It’s been a very difficult several days at Chez Bee. The stress and strain of functioning at a high level in a second language every day is already significant, and on top of that there’s the actual physical stresses and strains of working on the house. We are making some real, solid progress, and I’m finding that the vast majority of the work is properly fun, but the general level of fatigue can’t be underestimated.
On top of all of that, the UK “Brexit” referendum happened and the result was horribly upsetting on every level. I feel like my adopted home country has unceremoniously cut me adrift. Even though I am still an EU citizen (thanks for being Irish, Dad!) and I’m in the middle of building a life in another country entirely, it’s a shitty, shitty feeling. And on top of the emotional aspect of the results, we now have to be worried about the fact that basically all of our money is still in pounds, and the pound is down through the floorboards in value. Adulting has rarely been this hard.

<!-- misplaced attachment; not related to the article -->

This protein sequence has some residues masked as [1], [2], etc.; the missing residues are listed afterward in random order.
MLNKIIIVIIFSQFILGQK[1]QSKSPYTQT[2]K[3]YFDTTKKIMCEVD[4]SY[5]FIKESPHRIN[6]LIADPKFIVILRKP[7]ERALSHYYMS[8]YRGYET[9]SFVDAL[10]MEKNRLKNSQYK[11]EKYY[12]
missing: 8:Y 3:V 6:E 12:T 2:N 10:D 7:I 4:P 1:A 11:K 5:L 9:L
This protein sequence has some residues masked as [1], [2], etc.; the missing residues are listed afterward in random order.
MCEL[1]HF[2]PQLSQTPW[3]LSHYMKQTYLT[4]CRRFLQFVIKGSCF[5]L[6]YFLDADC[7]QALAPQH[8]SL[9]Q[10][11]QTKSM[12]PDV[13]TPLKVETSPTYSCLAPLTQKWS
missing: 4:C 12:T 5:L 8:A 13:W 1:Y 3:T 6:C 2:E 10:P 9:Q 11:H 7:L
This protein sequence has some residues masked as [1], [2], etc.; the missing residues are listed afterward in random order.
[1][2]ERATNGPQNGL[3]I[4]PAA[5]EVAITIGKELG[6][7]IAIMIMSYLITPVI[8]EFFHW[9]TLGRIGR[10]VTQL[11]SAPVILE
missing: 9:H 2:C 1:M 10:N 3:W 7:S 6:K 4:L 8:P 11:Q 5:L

All that being said, I have so much to talk about that it simply will not do to sit and dwell on the anxiety, the uncertainty of the future, and my physical and emotional exhaustion, SO. Regular blogging service will recommence herewith, with a story and a recipe.
We’ve been doing a lot of laundry lately. Madame Suzy’s house was sold to us totally intact, and before we can sell or donate her lifetime’s worth of towels, sheets, curtains, pillowcases, clothes, and more curtains, we need to wash the smell of almost three years of damp house out of them. The state of the inside of the house, I’ll leave for another post; what you need to know is, we’re doing lots of laundry.
Also necessary background: we’re currently living in a rented holiday cottage (or ‘gite’) about seven minutes’ drive away from our little house, because it’s basically uninhabitable while we’re doing work on it. Our landlady, Hélène, is lovely, the area is even quieter than our village, and the garden here is surrounded on two sides by a fenced-in field used for grazing by a herd of sheep.
So last night, after another trip to the enormous 18kg pay-per-wash machine, I set out toward the fence at the back of Hélène’s garden with a very heavy IKEA bag full of wet textiles. We’d already hung things up to dry on all of the actual washing lines, so with this last batch, I was going to have to carefully hang things on the sheep field’s fence, avoiding rusty patches of wire. I got to the fence, set down my heavy load, pulled out a wet bedsheet to hang up… and then I noticed that one of the sheep is on the wrong side of the fence.